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School Gun Crackdown Touted

Education: Report says 6,000 students were expelled nationwide for having firearms on campus last year.


Along with their books and backpacks, more than 6,000 students took firearms to school during the 1996-1997 academic year and were expelled, according to a report released Friday by the U.S. Department of Education.

"This report is a clear indication that our nation's public schools are cracking down on students who bring guns to school," Secretary of Education Richard W. Riley said in a statement.

The report gives the first state-by-state view of the impact of the Gun-Free Schools Act of 1994. Under the law, school districts are required to hand down a one-year expulsion to any student who takes a firearm to school. States that fail to comply with the law must forfeit their share of federal education aid.

Although data were collected for the 1995-1996 school year, they were not statistically sound and were not released, said Bill Modzeleski, director of the Education Department's Safe and Drug-Free Schools program.

"This is the first time we've been able to look at the data with any degree of validity," he said. "It takes several years to get these data-collecting systems in place."

Nationwide, high school students accounted for 56% of the expulsions, while 34% of those expelled were in junior high school and 9% were in elementary school.

California expelled 723 students for taking guns to school during the 1996-1997 academic year--a larger number than any other state. The District of Columbia, Hawaii, Oklahoma and Wyoming reported no expulsions for firearms possession during that year.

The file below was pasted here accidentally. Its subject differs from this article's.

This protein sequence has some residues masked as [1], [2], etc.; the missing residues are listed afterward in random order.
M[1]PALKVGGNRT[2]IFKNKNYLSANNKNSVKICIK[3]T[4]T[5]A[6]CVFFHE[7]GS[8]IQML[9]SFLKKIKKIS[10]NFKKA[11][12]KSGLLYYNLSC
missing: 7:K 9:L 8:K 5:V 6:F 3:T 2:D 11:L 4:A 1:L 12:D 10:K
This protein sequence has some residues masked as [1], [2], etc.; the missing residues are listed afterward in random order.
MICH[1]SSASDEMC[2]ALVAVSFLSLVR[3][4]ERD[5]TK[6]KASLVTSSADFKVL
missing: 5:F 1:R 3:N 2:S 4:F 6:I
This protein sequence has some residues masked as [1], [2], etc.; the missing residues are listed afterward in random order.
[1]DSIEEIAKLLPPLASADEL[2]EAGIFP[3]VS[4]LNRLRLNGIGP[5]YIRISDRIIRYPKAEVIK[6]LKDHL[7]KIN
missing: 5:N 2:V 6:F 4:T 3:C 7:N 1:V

But the report cautions against comparisons because the quality of data on expulsions varies from state to state.

In the Los Angeles Unified School District, the number of students expelled for taking guns to campus is declining, said Wayne Iwahashi, administrator of the student discipline proceedings units. Increased awareness of the penalty and intervention in the form of counseling may be playing a role in the decrease, he said.

During the 1993-94 school year, 80 students were expelled for taking guns to school, Iwahashi said. By 1996-1997 that number had dropped to 51.

Random locker searches and metal detectors help deter gun possession on campus, he said, but weapons are usually found because of talk among students.

"That's how we generally get our leads," Iwahashi said. "I think students understand the difference between right and wrong, and they're also concerned about their safety."

Students who have been found with guns on campus offer a variety of reasons, from wanting to show them off to needing to protect themselves off campus, while walking home or at a bus stop, Iwahashi said.

"Most of them talk about protection being the primary motivation," he said. "Sometimes we do have rare cases where the student actually intends to use it."

In the Long Beach Unified School District the number of students expelled in gun cases is also declining, said Alta Cooke, director of attendance service.

During the 1996-97 school year, four firearms were found on campuses and 12 students were expelled. This year two students have been expelled for taking weapons to school.

"We're very pleased about that decline," Cooke said. "There's just a lot of good things going on on campus."

Administrators and teachers have held assemblies, offered small-group counseling, enforced a dress code and taken other measures to increase awareness of the penalty and improve the overall atmosphere on campus, she said.

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